The fire department and health department are another two elements to add to your list of people to consider. Inspections from these groups could cost you time and money if not handled appropriately.

Rules and No-Rules

Depending on where you build, you may have next to no official involvement in your build or they may weigh you down with paperwork and restrictions.

You can expect rural areas to be slightly more negotiable than say a major metropolitan area, where you will be hard-pressed to get away with anything that isn’t 100% to code.

Other areas may have very specific requirements related to the threat of fire or snow and these building restrictions can help save your life. It helps to have someone on board your team who knows the vagaries of local laws and the personalities involved.


Keeping your yurt cool in summer and warm in winter should be a priority for you and understanding local conditions will help immensely.

You also need to bear in mind that building on a foundation is desirable for its insulating properties but also means that the building will fall under different rules compared to you constructing it directly on the ground.

Yurts have very thin wall structures that are made up of canvas, wood, plastic, and bubble-wrap-like insulating materials. Regulations concerning insulation generally deal with the thickness of insulating materials rather than the actual effectiveness.

Thin reflective insulating materials outperform thicker non-reflective materials under certain conditions, but as far as the building regulations are concerned, the reflective materials don’t exist.

These are just some of the battles you may need to fight when getting planning approval from local authorities.

That is why it is important to build relationships with the right people to allow for a smooth and amicable flow of information and discussion.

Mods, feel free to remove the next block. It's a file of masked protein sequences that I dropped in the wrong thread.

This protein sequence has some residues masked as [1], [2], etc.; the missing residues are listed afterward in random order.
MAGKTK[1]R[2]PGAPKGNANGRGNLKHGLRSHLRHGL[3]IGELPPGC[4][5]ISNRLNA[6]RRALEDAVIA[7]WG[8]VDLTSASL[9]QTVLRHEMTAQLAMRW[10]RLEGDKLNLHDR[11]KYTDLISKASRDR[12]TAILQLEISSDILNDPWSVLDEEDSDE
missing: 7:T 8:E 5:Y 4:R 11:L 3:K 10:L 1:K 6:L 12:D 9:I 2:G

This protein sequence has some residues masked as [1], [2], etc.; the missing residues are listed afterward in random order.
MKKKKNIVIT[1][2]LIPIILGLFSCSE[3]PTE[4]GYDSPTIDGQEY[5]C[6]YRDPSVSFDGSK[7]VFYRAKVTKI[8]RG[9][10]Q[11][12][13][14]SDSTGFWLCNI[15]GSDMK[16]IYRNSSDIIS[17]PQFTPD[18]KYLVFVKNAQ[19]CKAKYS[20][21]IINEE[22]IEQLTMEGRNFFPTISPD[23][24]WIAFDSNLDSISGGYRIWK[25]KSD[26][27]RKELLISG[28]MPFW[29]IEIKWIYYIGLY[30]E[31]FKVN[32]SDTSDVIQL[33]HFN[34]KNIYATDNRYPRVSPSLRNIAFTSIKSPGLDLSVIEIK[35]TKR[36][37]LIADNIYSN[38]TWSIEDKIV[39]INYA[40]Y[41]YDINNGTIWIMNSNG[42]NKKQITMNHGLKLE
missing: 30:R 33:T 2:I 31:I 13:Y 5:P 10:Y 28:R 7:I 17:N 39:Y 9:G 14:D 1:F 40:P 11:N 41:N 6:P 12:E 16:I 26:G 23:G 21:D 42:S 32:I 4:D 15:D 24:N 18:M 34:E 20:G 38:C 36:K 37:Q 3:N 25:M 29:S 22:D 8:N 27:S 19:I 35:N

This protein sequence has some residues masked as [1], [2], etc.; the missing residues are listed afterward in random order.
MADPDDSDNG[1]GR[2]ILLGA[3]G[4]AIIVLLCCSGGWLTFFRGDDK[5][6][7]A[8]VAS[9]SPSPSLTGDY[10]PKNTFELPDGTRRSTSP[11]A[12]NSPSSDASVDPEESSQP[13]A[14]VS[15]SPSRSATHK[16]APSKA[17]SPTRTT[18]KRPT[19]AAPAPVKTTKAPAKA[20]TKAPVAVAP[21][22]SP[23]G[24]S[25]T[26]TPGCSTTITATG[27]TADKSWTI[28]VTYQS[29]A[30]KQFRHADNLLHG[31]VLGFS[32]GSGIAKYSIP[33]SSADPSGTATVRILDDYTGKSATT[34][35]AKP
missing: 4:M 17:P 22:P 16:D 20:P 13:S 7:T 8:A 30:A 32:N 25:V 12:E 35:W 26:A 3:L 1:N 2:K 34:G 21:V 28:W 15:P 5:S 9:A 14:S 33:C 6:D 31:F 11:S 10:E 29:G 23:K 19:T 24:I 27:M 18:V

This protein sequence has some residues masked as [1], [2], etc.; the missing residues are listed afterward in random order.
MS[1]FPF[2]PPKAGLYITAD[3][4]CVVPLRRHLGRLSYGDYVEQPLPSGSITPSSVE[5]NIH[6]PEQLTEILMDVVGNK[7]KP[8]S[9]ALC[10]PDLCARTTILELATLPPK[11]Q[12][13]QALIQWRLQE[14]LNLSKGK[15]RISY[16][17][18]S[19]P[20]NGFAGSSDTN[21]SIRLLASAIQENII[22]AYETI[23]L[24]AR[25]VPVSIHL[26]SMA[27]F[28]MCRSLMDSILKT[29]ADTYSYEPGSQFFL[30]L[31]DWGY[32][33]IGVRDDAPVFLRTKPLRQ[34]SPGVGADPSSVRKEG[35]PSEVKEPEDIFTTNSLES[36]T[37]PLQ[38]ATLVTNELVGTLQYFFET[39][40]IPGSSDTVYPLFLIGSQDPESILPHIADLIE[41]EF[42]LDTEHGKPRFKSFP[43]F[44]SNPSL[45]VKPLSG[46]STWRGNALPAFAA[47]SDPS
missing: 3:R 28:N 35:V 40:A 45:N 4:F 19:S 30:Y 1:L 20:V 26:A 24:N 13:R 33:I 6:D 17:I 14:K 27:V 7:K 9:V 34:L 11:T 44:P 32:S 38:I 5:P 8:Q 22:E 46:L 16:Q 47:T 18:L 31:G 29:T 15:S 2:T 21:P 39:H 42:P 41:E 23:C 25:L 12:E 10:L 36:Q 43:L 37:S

A local engineering company also helps immensely with knowing just what needs to be done to bring your structure in line with building codes.

Company’s such a Yurts of America whose custom-designed structures make use of furniture-grade woods can assist immensely in these situations with their years of experience and contacts in many different areas.

What Building Codes Must You Follow?

It is important that you know beforehand just what building codes you need to meet. The county will be able to let you know if they are using the ICC (International Code Council) codes, or the UBC (Uniform Building Code)? 

You will also have to comply with various engineering requirements that could include some or all of the following safety and efficiency requirements:

  • Ground snow load 
  • Seismic rating 
  • Wind speed loads
  • Sewerage disposal
  • Water & Electrical supplies

Classed as an alternative structure, yurts have a unique set of additional regulations that govern them.

The intended use of the structure will also play a large part in what hoops you will have to jump through to bring the project to completion.

It is, therefore, possible to build a yurt just about anywhere in the country. Places like Hawaii are well known for their yurt-friendly rules, but a little persistence and patience will see your project take shape in just about any location.